## 3-Points Estimation Technique

The most useful scheduling technique which, in my opinion, has to be used in each project is 3-Points estimation technique. It is simple to use, it improves team productivity and project performance.

As projects complexity level keeps growing, projects become less predictable and project plans are usually built based on expert opinion, rather than accurate historical data. Very complex projects are so unpredictable that companies move from Waterfall to Agile delivery methods, where 100% of activity estimation is based on expert opinions.

Regardless of a delivery method, when team members are forced to provide a single estimation (duration or story point) for each activity, they have to include a “risk factor” as a hidden contingency. This is leading to a number of challenges:

• PM is not aware of activities with a high-risk factor
• PM doesn’t control contingency
• Opportunities to complete activities earlier decreased due to Parkinson’s Law
• Risk to activities delay increased due to Student Syndrome

## Parkinsons’s Law

Parkinson’s Law
work always expands to fill the time available for its completion.

Some team members will use allowed durations even if the risk is not actualised.

## Student Syndrome

Student Syndrome
An activity owner is likely to delay a start of activity as “hidden contingency” creates an illusion that there is still enough time to complete this activity on time. However, if the risk is materialised there is no sufficient time to complete the activity on time as hidden contingency has already been spent.

## 3-Point Estimation

3-Point Estimation:

When activity estimation is based on an expert opinion, it’s always preferable to capture three estimations to understand potential variance of durations

a) What is the BEST possible (optimistic) scenario to complete the activity?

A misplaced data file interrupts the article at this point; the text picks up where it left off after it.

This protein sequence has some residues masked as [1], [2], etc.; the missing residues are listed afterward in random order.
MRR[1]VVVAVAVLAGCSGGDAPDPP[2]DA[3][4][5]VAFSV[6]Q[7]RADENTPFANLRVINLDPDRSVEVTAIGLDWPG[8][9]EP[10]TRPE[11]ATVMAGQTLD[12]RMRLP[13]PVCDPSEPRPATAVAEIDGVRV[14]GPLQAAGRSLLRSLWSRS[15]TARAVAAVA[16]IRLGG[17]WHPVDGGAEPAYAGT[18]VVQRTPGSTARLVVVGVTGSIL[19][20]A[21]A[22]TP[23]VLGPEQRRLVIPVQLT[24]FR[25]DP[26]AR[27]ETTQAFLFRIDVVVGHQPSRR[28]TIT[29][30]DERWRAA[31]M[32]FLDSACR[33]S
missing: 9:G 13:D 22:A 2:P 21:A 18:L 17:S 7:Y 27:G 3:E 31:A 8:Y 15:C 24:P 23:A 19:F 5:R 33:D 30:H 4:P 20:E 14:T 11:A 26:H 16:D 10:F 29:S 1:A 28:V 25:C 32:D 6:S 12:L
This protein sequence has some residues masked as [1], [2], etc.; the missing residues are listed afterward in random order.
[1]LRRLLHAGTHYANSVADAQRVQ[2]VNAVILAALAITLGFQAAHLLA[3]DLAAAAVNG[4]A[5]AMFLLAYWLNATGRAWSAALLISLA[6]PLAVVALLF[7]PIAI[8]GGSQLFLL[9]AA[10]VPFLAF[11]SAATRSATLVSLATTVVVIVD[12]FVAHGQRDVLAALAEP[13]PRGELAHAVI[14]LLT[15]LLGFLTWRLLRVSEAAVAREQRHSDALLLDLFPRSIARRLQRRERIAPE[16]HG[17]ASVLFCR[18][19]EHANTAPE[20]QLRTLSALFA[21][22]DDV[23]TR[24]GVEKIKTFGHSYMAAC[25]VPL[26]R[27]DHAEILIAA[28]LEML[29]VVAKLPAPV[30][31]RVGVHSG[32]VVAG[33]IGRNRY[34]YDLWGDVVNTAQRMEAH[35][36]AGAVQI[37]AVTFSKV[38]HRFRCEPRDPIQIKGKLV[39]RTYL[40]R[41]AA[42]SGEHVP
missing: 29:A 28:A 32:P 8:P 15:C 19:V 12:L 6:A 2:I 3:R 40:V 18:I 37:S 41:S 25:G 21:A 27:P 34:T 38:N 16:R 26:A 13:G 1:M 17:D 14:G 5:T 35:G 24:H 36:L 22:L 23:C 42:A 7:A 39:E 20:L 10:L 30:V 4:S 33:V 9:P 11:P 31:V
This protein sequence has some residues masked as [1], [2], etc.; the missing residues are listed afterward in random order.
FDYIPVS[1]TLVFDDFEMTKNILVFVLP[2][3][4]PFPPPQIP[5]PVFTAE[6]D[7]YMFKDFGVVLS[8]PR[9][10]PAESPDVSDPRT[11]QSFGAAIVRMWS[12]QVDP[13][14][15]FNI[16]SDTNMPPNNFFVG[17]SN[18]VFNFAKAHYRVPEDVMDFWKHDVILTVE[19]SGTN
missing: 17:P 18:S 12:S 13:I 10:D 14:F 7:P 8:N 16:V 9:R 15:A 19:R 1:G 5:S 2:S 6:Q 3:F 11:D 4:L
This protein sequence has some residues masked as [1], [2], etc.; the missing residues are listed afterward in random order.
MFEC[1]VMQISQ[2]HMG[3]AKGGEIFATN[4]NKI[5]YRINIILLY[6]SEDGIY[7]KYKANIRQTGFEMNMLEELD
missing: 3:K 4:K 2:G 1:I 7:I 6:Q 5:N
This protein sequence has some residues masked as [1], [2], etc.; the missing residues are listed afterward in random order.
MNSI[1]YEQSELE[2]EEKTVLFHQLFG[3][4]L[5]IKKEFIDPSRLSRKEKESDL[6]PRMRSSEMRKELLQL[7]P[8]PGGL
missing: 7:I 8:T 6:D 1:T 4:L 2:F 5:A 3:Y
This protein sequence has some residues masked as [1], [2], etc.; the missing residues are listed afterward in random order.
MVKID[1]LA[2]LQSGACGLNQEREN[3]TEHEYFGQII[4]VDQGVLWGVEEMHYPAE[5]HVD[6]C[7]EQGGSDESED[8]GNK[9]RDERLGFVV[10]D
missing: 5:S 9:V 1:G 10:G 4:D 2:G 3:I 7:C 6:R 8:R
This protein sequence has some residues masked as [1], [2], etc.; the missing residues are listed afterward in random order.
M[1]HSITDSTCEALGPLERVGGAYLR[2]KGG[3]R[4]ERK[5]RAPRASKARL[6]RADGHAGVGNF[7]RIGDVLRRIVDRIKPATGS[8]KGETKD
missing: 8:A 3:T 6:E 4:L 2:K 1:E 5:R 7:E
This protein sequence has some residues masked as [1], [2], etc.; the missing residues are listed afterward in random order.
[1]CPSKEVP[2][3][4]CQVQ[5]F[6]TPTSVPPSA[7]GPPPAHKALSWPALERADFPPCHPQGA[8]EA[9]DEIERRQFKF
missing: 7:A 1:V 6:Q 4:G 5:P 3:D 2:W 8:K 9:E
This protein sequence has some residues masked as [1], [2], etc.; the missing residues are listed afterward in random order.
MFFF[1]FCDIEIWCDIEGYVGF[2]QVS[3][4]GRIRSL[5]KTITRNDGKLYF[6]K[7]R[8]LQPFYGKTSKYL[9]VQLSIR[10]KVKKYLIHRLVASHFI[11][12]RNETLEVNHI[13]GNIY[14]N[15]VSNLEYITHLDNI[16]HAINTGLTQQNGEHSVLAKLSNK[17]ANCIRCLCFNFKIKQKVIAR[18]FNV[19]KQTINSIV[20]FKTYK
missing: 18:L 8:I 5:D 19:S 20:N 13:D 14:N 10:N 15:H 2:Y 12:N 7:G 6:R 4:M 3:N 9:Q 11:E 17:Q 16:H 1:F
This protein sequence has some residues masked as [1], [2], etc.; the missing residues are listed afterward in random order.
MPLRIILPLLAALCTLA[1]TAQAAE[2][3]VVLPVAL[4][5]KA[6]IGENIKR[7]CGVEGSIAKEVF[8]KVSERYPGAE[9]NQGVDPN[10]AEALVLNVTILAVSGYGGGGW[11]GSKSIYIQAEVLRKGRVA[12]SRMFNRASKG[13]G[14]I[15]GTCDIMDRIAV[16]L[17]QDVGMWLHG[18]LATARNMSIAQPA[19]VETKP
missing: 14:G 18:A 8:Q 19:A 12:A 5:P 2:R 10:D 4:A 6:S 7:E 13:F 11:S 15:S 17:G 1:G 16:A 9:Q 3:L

b) What is the WORST possible (pessimistic) scenario to complete the activity?

c) What is the MOST LIKELY scenario to complete the activity?

• It doesn’t take much longer to capture 3 numbers instead of 1, but it enables immediate understanding of activities with hidden risks;

• It is important to capture BEST and WORST estimations before the MOST LIKELY estimation. It forces an estimator to think about potential issues before MOST LIKELY duration is provided;

• Activity TARGET duration could be calculated based on 3 estimations. PERT formula could be used as an initial proxy.

• The key project delivery dates could be calculated with two different approaches:

a) based on TARGET durations;
b) based on OPTIMISTIC durations with overall contingency bucket;

• Regardless of a target approach an activity owner has to plan an OPTIMISTIC duration as his own target, but not to be punished if it takes longer to complete the activity.

• It’s always useful to run analysis on the deviations from optimistic and target durations. Usually after 20% of project progress is achieved, as normally there is sufficient data to understand if target dates of outstanding activities need to be adjusted.

• Activity owners always appreciate 3 points estimation technique, as it takes pressure from them.

• The method is a great alternative to story points technique in Agile projects.

• 3 estimations are also a base for more advanced scheduling methods: Monte Carlo Risk Analysis, 3 Scenarios Method, Probability of Success.

## Target Durations

A target activity duration could be calculated with or without a weighted factor:

a) Triangular technique recommends using average of three estimations:
Target = (O + ML + P) / 3

b) PERT technique recommends using a weighted approach:
Target = (O + 4 * ML + P) / 6

PERT = Program Evaluation and Review Technique

I prefer PERT, as it gives a more accurate prediction. Optimistic and Pessimistic scenarios may occur but usually, it doesn’t happen as often as Most Likely scenario and PERT address it.